Culinary Training: Choosing Your Path
Culinary training programs are available for various levels of expertise and areas of specialty. Let’s take a look at the elements that will put you on the right path for your desired level of culinary mastery.
Chef training is available in culinary schools worldwide. Choosing a school may be a matter of narrowing down a specialty, time, price and location. Consider the following factors when selecting the right culinary school for you:
- Time. Culinary colleges and vocational schools have programs varying from 150 hours to 4-years depending on the level of training and expertise.
- Flexibility. Some culinary programs will offer part-time programs and night classes, while others may require student attendance to be full-time during day and evening hours.
- Cost. There are a variety of factors to consider beyond the tuition of a culinary education. Students may be required to live on campus and travel domestically or abroad for regional instruction. Tuition, books, uniforms and cooking supplies are also part of the basic costs that should be expected. Annual costs for attending a cooking school could fall between the ranges of $2000 to $45,000.
- Scholarships and Financial Aid. The price tag of culinary school can be lightened with cost assistance programs. Financial aid is awarded on a need-based level and can be attained through private, institutional, state or federal sources. Scholarships can also come from myriad sources such as community groups, academic achievement, employers, religious institutions and professional organizations.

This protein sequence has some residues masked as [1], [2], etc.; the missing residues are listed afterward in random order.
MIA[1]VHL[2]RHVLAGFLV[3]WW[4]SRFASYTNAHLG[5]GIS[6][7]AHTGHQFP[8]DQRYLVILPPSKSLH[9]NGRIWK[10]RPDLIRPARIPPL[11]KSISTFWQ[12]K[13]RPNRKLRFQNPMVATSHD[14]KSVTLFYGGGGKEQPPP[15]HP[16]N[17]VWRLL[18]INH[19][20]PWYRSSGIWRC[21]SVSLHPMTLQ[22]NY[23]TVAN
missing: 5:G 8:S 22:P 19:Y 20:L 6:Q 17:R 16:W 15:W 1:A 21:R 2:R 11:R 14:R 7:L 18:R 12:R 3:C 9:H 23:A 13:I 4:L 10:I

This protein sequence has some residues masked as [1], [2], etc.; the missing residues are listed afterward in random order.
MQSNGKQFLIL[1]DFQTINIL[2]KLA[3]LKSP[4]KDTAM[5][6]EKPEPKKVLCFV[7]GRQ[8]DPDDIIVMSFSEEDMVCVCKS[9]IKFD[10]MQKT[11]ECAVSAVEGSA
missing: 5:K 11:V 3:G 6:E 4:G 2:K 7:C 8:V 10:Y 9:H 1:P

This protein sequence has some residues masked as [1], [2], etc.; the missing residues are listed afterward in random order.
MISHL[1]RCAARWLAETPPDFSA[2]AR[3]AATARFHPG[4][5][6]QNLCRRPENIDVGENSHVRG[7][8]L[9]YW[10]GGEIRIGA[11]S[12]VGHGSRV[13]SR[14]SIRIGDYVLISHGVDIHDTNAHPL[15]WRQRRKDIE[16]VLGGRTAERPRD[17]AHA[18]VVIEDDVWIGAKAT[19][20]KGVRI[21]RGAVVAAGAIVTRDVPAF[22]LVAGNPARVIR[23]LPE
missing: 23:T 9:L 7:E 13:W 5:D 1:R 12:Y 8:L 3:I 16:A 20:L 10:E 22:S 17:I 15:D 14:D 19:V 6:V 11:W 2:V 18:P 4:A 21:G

- Training. On-the-job training is an essential component to learning how to work in a kitchen. Look into what each school can offer you for apprenticeships, internships and job placement.
Finding a specialty can shape your educational pat and having a specialized area of professional expertise offers focus for learning and improving upon a specific aspect of culinary skills. Here are some common areas of culinary specialty:
- Pâtissier (Pastry Chef.) For those interested in owning a bakery or making creative desserts, it is beneficial to train for this specific position. High-end restaurants and resorts employ pastry chefs to create one-of-a-kind desserts, wedding cakes or any other sweet confection to meet the expectations of high-paying guests.
- Saucier (Sauce Chef.) Sauce based French cuisine refers to this position as “the keeper of the flame.” This highly regarded kitchen position prepares sauces, stews and hors d’oevres.
- Sous Chef (Under Chef.) This position is the head chef’s right hand and is considered second in command in the kitchen. Sous chefs have a lot of responsibility in the kitchen, but also have the opportunity to create new menu items. This position is a great professional opportunity for those seeking executive chef or chef de cuisine status in their careers.
- Chef de Cuisine. The chef de cuisine is the person in command who is also behind the line creating, assembling and perfecting each dish. This is the highest "cooking position" in the kitchen and is a typical placement for talented chefs working in hotels.
- Executive Chef. This position is the highest position in the kitchen and is typically found in hotels with more than one food and beverage outlet. The executive chef plans and directs all of the food preparation and production. Considered the kitchen manager, this position is in charge kitchen employment and menu planning.
Take the time to research all schools and training programs thoroughly before investing your time and money. Look for programs that have been accredited by recognized culinary institutions, such as the American Culinary Federation. Consider what your long terms goals; whether it is to work as a part of a team or to own your business, choose the training program that offers the professional guidance to get your closer to achieving your dream.
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